Will private markets lead the impact investment charge?

25 September 2023
| By Rhea Nath |
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Observing that there’s “not enough capital” flowing through listed markets at the moment to drive the green transition that’s required, these executives have highlighted the potential of unlisted and private markets as crucial asset classes.

Launched last week, the Responsible Investment Benchmark Report 2023 found Australia’s responsible investment market was valued at $1.3 trillion in 2022, or 36 per cent of the market.

This was a slight decline from 2021 when it comprised 41 per cent of the total market.

Meanwhile, investments into sustainability themes increased substantially in 2022, reaching $235 billion (up from $161 billion in 2021), while the impact investment sector nearly doubled from $30 billion in 2021 to $59 billion in 2022. 

Speaking at the launch of the report by the Responsible Investment Association Australasia (RIAA), Leah Willis, head of client relationships at Australian Ethical, shared her observations on what consumers are demanding from the market.

“The growth in sustainability that we see year on year is a reflection of two things: consumer demand and consumers wanting to move towards more positive capital allocations rather than just negative exclusions, and anecdotally, we do hear that,” Willis said.

Looking more closely at impact investments, which goes “one step further” than sustainability-themed investments, she said these investors are evidently trying to correct critical social issues. 

“With the transition we have to undertake in the next decade, if not a couple of decades here in Australia, a lot of that impact investment will start to shift to renewables and that transition,” she explained.

“There’s just not enough capital flowing through listed markets at the moment to be able to drive the transition we require. So unlisted assets, venture capital, private equity, private credit, I think, will be the domain of the next decade if we’re ever going to make the transition here in the Australian marketplace.”

Private equity comprised some 1 per cent of RIAA’s certified products in Australia and New Zealand in 2022, according to the latest Responsible Investment Benchmark Report. 

In contrast, diversified and multi-assets were the most represented asset class (52 per cent) followed by international equities (18 per cent), Australian equities (10 per cent), fixed income (7 per cent), property (3 per cent) and alternatives (2 per cent). 

Simon O’Connor, chief executive at RIAA, agreed with Willis’ sentiment.

“This report looks at all kinds of asset classes, institutional to retail funds, so it’s a bit of a catch-all. It unfortunately doesn’t help us unpack where the [demand] sits,” he said.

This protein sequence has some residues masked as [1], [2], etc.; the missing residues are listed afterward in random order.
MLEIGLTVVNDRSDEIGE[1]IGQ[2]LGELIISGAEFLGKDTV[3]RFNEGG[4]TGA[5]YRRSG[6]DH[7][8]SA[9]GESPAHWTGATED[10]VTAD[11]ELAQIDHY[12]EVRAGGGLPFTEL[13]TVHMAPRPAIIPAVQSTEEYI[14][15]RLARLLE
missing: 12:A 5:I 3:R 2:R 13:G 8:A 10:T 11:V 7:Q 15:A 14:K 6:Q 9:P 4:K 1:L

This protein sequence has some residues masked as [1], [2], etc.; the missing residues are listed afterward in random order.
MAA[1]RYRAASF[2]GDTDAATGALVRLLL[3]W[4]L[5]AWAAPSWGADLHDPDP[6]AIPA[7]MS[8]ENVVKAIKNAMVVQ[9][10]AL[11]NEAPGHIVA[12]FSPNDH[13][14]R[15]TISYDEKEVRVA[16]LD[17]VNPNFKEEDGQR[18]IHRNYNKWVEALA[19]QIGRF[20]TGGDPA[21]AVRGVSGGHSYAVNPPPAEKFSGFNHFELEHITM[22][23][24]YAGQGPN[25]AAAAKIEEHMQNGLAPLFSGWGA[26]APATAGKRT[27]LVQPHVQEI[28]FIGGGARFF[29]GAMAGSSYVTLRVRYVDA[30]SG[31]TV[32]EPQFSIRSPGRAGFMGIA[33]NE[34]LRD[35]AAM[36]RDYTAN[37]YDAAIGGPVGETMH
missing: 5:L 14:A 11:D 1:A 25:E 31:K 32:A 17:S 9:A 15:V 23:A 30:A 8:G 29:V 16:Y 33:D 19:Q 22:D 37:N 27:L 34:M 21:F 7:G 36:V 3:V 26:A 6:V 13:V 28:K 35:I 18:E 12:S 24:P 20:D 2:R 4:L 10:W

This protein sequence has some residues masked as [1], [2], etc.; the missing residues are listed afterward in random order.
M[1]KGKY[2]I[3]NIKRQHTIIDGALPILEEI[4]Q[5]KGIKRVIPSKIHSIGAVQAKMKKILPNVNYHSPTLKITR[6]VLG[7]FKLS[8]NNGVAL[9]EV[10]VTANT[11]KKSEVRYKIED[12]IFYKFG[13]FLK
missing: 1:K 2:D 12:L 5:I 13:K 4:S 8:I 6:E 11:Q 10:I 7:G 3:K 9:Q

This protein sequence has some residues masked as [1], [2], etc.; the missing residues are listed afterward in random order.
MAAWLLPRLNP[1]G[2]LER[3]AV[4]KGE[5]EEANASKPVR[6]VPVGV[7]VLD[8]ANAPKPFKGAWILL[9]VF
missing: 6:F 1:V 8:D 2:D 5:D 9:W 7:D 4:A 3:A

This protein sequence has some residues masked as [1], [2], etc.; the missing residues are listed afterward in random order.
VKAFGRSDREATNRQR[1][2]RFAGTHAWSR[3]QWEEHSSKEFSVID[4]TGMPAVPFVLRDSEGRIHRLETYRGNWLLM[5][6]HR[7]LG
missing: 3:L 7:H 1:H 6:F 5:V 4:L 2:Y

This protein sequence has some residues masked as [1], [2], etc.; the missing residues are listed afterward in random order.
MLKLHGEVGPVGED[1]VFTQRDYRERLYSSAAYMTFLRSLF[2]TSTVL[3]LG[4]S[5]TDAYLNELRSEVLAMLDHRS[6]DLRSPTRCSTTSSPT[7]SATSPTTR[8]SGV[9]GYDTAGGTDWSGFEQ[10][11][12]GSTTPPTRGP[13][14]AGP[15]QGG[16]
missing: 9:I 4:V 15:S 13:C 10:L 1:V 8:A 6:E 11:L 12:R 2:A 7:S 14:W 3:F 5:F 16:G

“I suspect a lot of that sustainable thematic investing is in private or unlisted markets. We certainly see evidence of a lot more funds in those asset classes coming to market, raising capital in the marketplace.”

Looking ahead, Willis said the Australian economy is at a critical point in the transition in terms of the capital required and changes that companies have to undertake.

“There’s no doubt this whole thematic will remain top of mind and will be key to driving market performance. Being on the right side of that transition and making the right decisions around where to invest and where not to invest is going to be critical not just in the next 12 months but over the next decade,” she said.

She added that she continues to be surprised by portfolio holdings disclosures, which sat at some 50 per cent in 2022 according to the latest RIAA report. This compared to 48 per cent in 2021, which the report attributed to new regulatory requirements.

Interestingly, a percentage of managers partially disclosed fund holdings decreased, while the number of managers disclosing less than 10 or zero fund holdings rose from 31 per cent in 2021 to 38 per cent.

The report explained: “This may be because some managers believe that disclosing their holdings could give their competitors an advantage. Others may be concerned about the reputational risk of being associated with certain companies, while others may simply not see the value of disclosing their holdings.”

Willis added: “If we’re ever going to correct consumer concerns and confidence, it’s about being fully transparent, open and honest about where we’re investing and why. I would like to see more movement on that.”
 

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Submitted by Ross Smith on Mon, 2023-09-25 14:58

The funds from the IPO of Telstra became the Future Fund, for public servants and politicians funded retirements. However, none of the $ billion fund is invested in private investment funds. The adviser to the fund is an American company being paid over $100 million a year. Is it a pity that funds from Telstra IPO were not all invested in Australian infrastructure development projects, that generates more jobs and more taxes in Australia? The duration of these projects matches the retirement lifespan of public servants and politicians.

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